By December, the garden will be past its summer best but if you have planned carefully, you can create areas of colour that will cheer you up throughout winter. What you need is a few shrubs and under plant with some winter Hellebores and bulbs.
Evergreen dome shaped shrubs that do not get too large include Skimmia. There are a number of varieties so if you want flowers then choose Skimmia japonica Rubella with red flower buds, or Skimmia japonica Fragrans for lovely scented white flowers and red berries. Skimmia Nymans will also have berries. The leaves are rounded and rich green. These shrubs will grow in shady areas provided the soil isn’t too dry but are happier in damp soil.
I love the stems of the Dogwoods or Cornus. Cornus alba sibirica Westonbirt has scarlet red stems in winter as does Cornus Variegata (Elegantissima). The latter has variegated cream edged foliage and white flowers in summer. To get the forest of stems you need to prune the shrub down hard in February/March, feed well and ensure they grow on damp soils. In dry soils they just sit there doing nothing!
Another good winter interest shrub or tree are the Cordyline australis, but only if you have a sheltered garden. They do not grow well in open, cold, windswept areas. They can get tall to 3m or more and often will die off in really harsh winters but will regrow from the base. There are some stunning colours of rich pink foliage and creamy yellow. The one pictured is Torbay Dazzler or you can get red foliage with Red Star. As they grow up, cut off the dead leaves. Plant a large Euphorbia charcacias wulfenii alongside the Cordyline. This is a large shrub growing to 1m tall and wide with blue/grey leaves and in spring, bottlebrushes of lime green bracts. They can do well on drier soils but also like a moist, well drained soil in sun or light shade.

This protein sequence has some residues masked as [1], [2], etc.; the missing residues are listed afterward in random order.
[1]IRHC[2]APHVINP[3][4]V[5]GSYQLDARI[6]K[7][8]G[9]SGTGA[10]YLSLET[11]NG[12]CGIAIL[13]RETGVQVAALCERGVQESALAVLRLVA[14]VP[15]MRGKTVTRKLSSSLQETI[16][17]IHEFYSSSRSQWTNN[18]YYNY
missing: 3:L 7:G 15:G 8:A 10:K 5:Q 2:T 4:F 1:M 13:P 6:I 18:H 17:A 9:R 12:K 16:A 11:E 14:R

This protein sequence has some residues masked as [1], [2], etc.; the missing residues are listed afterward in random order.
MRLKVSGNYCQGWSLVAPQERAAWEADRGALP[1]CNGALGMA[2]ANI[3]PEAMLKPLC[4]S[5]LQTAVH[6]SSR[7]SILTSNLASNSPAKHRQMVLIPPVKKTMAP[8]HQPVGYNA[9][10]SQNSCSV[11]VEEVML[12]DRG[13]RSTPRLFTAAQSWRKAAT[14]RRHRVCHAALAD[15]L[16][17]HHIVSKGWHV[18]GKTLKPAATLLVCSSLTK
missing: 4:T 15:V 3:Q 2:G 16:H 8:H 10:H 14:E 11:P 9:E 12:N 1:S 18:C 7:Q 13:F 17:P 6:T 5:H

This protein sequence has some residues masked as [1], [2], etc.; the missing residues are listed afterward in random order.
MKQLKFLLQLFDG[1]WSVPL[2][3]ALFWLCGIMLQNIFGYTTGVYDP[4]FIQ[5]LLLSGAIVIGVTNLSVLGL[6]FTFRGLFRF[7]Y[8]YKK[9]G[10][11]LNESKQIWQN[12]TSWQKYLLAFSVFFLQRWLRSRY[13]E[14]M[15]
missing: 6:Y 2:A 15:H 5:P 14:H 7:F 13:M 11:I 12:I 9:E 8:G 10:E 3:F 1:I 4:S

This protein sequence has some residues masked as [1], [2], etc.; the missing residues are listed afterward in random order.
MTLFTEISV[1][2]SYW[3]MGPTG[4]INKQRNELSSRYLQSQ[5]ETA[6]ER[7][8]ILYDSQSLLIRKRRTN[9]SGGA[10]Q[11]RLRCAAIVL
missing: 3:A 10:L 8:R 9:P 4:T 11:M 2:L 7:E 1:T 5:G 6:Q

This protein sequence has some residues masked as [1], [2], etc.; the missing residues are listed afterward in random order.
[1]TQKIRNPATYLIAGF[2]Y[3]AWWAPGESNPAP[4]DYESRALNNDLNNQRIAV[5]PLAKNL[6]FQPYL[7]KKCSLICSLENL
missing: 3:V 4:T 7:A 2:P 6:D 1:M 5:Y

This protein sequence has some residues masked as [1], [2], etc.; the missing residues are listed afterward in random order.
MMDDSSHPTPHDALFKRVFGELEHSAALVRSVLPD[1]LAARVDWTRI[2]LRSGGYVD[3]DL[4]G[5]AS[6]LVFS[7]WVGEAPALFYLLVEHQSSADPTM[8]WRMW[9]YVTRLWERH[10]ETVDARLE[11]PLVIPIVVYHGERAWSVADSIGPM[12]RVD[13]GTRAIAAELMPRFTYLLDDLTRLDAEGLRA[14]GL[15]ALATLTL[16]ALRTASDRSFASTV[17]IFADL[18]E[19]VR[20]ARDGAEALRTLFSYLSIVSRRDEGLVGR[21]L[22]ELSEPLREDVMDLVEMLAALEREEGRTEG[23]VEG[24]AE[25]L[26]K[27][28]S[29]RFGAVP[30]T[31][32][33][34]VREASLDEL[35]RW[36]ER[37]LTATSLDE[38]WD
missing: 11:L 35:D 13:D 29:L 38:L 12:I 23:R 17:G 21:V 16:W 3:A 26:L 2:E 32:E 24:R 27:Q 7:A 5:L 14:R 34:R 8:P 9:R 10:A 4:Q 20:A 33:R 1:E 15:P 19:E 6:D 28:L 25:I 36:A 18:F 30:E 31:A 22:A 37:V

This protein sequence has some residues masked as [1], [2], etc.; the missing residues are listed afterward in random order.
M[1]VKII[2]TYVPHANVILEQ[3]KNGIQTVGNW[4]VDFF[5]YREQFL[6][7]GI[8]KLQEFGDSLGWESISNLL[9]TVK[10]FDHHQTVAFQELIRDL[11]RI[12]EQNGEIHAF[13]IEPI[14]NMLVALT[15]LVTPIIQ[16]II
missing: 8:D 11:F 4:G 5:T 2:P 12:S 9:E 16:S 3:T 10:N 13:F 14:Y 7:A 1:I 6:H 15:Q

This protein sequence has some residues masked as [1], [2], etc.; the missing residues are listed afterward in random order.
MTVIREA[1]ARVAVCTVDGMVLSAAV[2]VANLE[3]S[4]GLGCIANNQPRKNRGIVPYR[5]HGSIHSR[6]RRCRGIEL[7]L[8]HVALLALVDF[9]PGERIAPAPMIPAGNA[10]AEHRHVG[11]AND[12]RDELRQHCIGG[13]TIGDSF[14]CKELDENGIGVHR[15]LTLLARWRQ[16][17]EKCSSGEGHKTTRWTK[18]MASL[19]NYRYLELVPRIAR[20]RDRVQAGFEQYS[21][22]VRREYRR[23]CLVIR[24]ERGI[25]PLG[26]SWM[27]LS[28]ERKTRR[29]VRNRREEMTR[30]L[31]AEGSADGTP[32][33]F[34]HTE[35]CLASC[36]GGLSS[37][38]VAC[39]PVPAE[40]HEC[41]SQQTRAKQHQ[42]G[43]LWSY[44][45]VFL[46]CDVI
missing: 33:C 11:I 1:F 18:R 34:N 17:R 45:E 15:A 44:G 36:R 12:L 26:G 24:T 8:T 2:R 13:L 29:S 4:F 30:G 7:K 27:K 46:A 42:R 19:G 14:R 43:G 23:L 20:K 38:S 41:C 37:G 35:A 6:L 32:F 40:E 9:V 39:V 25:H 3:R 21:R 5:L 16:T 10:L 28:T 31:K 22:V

Hellebore orientalis have large flowers in winter and come in many colours from white, pink, deep plum colours and some creamy yellows. These perennials flower from December through to March and create large clumps in time. The Hellebore niger or Christmas Rose is smaller, flowers closer to the ground and can be disappointing so stick with the taller orientalis varieties. I love Hellebores but they are for gardens that do not have small children or pets around as the sap from the stems cause vomiting if ingested. So always wear gloves when handling these plants – wear them anyway as many plants can cause skin irritation or have prickles.
Finish pruning shrubs and apple trees in winter. Generally keep off lawns and borders unless you need to remove weeds or mulch the soil with a layer of well rotted manure.